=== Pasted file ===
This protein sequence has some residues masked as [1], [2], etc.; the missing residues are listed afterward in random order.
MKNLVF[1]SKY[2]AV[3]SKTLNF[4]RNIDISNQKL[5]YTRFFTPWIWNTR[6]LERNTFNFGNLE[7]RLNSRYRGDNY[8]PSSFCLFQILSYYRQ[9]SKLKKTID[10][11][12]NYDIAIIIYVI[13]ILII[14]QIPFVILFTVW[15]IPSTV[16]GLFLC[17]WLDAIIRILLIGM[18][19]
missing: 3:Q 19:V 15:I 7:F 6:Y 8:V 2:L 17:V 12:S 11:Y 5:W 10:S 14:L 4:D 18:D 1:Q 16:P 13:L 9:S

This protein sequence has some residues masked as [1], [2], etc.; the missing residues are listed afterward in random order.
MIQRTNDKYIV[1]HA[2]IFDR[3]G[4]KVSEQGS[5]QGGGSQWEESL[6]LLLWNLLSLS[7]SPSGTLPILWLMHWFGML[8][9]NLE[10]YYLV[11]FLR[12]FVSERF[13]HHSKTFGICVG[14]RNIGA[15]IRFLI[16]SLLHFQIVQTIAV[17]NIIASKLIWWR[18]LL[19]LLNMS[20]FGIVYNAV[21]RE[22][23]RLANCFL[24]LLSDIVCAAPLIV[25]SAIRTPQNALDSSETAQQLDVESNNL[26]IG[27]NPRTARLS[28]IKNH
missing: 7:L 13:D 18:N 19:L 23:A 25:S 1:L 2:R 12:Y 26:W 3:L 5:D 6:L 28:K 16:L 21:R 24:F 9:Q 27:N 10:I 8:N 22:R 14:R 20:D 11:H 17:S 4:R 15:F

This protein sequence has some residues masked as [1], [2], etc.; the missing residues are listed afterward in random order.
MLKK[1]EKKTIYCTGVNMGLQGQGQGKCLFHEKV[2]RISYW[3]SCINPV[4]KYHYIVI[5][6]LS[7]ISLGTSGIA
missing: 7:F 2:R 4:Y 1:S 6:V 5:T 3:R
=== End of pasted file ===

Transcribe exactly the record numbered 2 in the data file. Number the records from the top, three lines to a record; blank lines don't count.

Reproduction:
This protein sequence has some residues masked as [1], [2], etc.; the missing residues are listed afterward in random order.
MIQRTNDKYIV[1]HA[2]IFDR[3]G[4]KVSEQGS[5]QGGGSQWEESL[6]LLLWNLLSLS[7]SPSGTLPILWLMHWFGML[8][9]NLE[10]YYLV[11]FLR[12]FVSERF[13]HHSKTFGICVG[14]RNIGA[15]IRFLI[16]SLLHFQIVQTIAV[17]NIIASKLIWWR[18]LL[19]LLNMS[20]FGIVYNAV[21]RE[22][23]RLANCFL[24]LLSDIVCAAPLIV[25]SAIRTPQNALDSSETAQQLDVESNNL[26]IG[27]NPRTARLS[28]IKNH
missing: 7:L 13:D 18:N 19:L 23:A 25:S 1:L 2:R 12:Y 26:W 3:L 5:D 6:L 28:K 16:L 21:R 24:F 9:Q 27:N 10:I 8:N 22:R 14:R 20:D 11:H 17:S 4:R 15:F